I rather like Theresa May - from what I've seen and read during her first six months in office she appears to have the key skills required to do the job: clear focus; vision; analytic intelligence; a willingness to lead and take responsibility ... along with many more.
However, whilst she's not a bad speaker, delivering her points clearly and precisely, she's obviously not a natural presenter and only comes across as OK.
So, on the one hand she has great skills but on the other she's just OK.
Which hand do you think most people will judge her on?
This same judgement applies to CEOs and those with aspirations to become one. They may have all of the skills required to do a superb job but many of their colleagues will judge them by how well they come over at the annual conference. "Not much a speaker ... " leads staff to think that their CEO can't be much of a leader either.
Everyone isn't a great orator, a loquacious speaker with honeyed tones and perfect timing ... but that doesn't mean they aren't excellent at their jobs, the thing they actually get paid for. Remember the abuse David Beckham got for his high pitched voice and poor speaking style? His speaking skills didn't matter too much when he scored that last gasp free kick against Greece in 2001 to take England through to the 2002 World Cup Finals. He was superb at doing his job whatever he sounded like in a post match interview.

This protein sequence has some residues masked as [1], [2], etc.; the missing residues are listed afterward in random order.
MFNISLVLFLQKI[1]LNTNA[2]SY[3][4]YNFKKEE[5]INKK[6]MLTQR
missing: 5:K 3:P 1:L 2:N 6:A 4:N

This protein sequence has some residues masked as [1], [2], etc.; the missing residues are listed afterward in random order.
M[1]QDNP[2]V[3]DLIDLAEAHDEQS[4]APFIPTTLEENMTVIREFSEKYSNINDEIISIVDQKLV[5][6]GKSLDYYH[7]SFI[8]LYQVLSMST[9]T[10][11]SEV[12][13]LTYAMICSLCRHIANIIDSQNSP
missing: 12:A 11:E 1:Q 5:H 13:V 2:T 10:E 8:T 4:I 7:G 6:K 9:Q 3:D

A large part of my working life is spent helping clients to 'find their voice', to develop a style that works for them ... and with guidance, patience and trust all highly skilled professionals can be trained to become the 'excellent speaker' that colleagues and the public expect them to be.